April 20 is the Fifth Sunday in Easter (Year A, Cycle II). Pope Benedict will visit Ground Zero, site of the World Trade Center terrorist attacks, at 9:30 a.m. At 2:30 p.m., he’ll say Mass at Yankee Stadium. At 8 in the evening, after taking a helicopter from a heliport on Wall Street, he will depart from JFK Airport.
Pope2008.com will carry live video feed courtesy of EWTN and the Register’s blogging on the Pope’s events in the United States.
Help your family get excited about the Pope. Watch some of the visit, share any stories of encounters with the Holy Father and explain what Pope Benedict’s coat of arms says about him. The three symbols on it are:
A Shell. This symbol of baptism is also a visual reference to a story of one of Pope Benedict’s favorite saints. St. Augustine was once walking along the beach trying to understand how God could be both three and one. He saw a boy using a shell to pour seawater into a little hole. Augustine asked him why and he said, “I am emptying the sea into this hole.” “That’s impossible,” he said. “And so is it impossible for your mortal mind to comprehend God,” said the child. The Pope sees this as an important commentary on the limits of a theologian’s knowledge.
The Ethiopian King. Pope Benedict is originally from the diocese of Freising, Germany, whose coat of arms features the heraldic symbol known as a “Moor’s head.” Pope Benedict uses a crowned head. The symbol is a reference to Prester John, the Ethiopian priest and king who helped defend Bavaria, and also to Balthazar, one of the Magi from the Bible. Pope Benedict said of the symbol: “For me it is it is an expression of the universality of the Church, which knows no distinctions of race or class since all are one in Christ.”
Bear With Backpack. The Diocese of Freising was founded by St. Corbinian, whose horse, in one legend, was killed by a bear when he was on his way to Rome. The saint commanded the bear to carry his load instead. The bear represents obedience to God’s will. Before he became Pope, Benedict was looking forward to returning to his beloved Bavaria. But, like the bear, he has gone to Rome carrying the weight of his office instead.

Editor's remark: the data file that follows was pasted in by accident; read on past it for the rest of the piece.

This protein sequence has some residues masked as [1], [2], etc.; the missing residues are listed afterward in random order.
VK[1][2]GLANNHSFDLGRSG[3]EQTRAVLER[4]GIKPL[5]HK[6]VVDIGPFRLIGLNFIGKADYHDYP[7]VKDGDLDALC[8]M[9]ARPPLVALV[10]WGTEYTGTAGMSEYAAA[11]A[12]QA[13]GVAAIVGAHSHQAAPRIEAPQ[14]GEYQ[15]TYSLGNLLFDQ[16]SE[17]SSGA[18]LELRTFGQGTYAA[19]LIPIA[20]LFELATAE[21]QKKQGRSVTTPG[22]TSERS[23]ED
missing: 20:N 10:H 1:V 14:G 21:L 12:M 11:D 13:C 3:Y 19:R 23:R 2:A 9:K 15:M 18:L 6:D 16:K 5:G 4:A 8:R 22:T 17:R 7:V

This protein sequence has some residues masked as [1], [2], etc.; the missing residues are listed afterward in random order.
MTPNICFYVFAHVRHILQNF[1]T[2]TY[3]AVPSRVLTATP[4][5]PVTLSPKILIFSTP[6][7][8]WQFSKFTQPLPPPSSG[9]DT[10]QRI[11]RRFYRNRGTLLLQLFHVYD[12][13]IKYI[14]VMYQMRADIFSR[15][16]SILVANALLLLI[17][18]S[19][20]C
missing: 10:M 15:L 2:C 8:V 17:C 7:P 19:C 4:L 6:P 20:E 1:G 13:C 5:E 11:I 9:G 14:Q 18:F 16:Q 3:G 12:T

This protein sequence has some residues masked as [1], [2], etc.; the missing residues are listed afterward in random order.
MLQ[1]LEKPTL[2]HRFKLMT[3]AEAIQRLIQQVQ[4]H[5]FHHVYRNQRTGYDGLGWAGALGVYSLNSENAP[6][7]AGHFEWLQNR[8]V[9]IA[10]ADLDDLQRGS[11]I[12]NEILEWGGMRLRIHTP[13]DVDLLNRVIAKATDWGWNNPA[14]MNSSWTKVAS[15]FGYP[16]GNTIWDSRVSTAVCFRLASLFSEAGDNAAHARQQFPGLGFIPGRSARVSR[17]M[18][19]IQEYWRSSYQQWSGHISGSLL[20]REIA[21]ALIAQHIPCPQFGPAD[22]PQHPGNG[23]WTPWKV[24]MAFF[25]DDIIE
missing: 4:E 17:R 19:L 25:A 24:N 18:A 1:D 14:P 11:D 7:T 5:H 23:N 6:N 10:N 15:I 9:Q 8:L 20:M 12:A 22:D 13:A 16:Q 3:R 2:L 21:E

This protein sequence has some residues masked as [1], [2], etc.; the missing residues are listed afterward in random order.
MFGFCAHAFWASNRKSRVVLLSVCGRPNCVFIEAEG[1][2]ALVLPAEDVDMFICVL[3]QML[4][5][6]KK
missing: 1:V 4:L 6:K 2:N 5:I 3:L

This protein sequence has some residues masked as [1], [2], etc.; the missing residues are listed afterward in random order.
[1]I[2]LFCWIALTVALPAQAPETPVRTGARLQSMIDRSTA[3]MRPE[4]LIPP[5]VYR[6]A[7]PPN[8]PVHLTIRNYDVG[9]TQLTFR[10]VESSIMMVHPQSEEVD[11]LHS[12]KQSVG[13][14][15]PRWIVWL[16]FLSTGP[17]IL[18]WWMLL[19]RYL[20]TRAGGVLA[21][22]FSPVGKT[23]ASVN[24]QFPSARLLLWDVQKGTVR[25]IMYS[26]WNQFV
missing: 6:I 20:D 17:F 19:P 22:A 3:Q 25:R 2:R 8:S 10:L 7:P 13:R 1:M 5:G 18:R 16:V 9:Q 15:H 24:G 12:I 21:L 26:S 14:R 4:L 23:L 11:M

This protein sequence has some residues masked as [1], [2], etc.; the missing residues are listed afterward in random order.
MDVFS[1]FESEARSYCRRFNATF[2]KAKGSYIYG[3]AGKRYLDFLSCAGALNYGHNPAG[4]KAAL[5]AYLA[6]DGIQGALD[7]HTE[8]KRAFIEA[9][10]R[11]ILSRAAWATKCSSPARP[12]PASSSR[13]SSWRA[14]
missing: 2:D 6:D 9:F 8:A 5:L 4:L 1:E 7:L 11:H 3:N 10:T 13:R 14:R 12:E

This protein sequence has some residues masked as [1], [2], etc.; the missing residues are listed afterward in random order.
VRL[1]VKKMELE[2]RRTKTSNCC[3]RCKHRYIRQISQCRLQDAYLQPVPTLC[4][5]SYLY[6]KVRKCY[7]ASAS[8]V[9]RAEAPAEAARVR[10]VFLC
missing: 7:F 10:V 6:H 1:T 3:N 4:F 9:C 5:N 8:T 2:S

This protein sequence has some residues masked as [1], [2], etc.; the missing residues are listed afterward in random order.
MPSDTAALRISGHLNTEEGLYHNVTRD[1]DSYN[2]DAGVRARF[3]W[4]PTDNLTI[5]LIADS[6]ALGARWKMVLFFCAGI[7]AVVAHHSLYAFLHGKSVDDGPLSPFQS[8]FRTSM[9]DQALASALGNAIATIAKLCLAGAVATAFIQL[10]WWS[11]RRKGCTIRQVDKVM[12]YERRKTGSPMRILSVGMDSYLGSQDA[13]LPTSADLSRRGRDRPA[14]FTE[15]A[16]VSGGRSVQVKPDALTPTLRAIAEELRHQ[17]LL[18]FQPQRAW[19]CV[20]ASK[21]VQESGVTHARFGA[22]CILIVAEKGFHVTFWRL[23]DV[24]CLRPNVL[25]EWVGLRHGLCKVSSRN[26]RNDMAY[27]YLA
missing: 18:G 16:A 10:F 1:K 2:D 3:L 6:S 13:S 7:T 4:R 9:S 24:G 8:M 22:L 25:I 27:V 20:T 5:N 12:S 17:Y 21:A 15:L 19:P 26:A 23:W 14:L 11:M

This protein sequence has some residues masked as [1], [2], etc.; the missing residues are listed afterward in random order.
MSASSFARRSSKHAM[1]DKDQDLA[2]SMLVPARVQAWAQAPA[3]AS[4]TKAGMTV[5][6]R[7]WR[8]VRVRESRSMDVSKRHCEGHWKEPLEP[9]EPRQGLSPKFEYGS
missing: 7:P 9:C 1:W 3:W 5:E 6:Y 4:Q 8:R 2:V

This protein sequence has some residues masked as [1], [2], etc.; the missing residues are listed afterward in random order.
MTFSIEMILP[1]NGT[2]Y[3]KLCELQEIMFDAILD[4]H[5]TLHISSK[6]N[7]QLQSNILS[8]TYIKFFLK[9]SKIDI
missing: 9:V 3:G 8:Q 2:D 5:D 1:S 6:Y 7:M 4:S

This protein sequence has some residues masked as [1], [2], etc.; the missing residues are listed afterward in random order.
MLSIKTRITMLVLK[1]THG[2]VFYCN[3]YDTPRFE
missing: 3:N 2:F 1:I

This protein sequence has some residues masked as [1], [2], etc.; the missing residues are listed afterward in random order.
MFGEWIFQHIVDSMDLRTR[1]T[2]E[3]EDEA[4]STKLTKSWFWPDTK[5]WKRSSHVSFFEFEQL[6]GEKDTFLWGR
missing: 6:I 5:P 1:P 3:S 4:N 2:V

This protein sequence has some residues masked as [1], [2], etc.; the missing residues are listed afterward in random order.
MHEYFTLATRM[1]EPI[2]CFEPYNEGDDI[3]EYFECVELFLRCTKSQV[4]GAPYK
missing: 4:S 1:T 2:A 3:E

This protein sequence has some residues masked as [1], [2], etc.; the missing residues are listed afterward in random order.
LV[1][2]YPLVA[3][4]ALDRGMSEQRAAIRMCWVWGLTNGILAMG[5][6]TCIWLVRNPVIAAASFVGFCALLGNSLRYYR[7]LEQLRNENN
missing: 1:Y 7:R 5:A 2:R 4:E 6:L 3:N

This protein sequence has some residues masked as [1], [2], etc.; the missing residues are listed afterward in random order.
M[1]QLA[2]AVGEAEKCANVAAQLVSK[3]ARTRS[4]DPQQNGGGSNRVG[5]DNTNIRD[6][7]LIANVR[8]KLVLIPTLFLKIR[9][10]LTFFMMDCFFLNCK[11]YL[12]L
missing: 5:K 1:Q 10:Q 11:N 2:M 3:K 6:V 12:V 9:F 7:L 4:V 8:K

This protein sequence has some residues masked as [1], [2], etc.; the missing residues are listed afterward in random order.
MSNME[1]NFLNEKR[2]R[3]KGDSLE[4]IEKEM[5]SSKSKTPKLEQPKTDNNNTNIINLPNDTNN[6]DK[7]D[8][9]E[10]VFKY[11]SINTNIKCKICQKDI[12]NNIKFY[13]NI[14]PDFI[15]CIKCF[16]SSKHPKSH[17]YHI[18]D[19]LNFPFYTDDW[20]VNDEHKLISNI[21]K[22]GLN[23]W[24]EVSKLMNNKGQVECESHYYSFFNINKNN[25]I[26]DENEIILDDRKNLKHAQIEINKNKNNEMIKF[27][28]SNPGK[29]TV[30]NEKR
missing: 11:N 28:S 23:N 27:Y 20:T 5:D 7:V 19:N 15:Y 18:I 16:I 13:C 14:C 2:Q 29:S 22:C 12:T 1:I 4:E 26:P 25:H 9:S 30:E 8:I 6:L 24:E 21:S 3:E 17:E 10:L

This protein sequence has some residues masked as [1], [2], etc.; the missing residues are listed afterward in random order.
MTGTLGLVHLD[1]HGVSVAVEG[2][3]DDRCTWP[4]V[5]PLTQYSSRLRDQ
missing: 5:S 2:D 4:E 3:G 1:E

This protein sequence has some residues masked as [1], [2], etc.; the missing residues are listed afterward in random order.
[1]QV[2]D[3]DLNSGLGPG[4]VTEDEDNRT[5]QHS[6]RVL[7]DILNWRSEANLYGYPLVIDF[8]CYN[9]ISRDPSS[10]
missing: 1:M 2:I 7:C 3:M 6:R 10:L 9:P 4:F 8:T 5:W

The Keys and the Pallium. The coat of arms also includes two symbols of the Holy Father’s work.
First, the keys of authority that Christ gave Peter (Matthew 16:19): “I will give you the keys to the Kingdom of heaven. Whatever you bind on earth shall be bound in heaven; and whatever you loose on earth shall be loosed in heaven.” Second, the wool pallium, sign of a shepherd: Christ made Peter a shepherd, or pastor, when he said (John 21:16) “Tend my sheep.”
Acts 6:1-7; Psalms 33:1-2, 4-5, 18-19; 1 Peter 2:4-9; John 14:1-12
Epriest.com offers free homily packs for priests.
Today’s Gospel is a particular favorite of ours, because in it Christ promises that in his Father’s house there are “many dwelling places” — translated “many mansions” in the Douay Rheims version — and that he has gone there to prepare a place for us.
Our children have enjoyed watching ABC’s “Extreme Makeover: Home Edition,” but the show inevitably makes them start longing for their own dream house. This passage tells us that we each have our own “dream house” awaiting us.
With God’s grace, if we watch and pray, we can one day see our dwelling place, more wonderful than we can imagine.
The Hoopeses are
editorial directors of
Faith & Family magazine.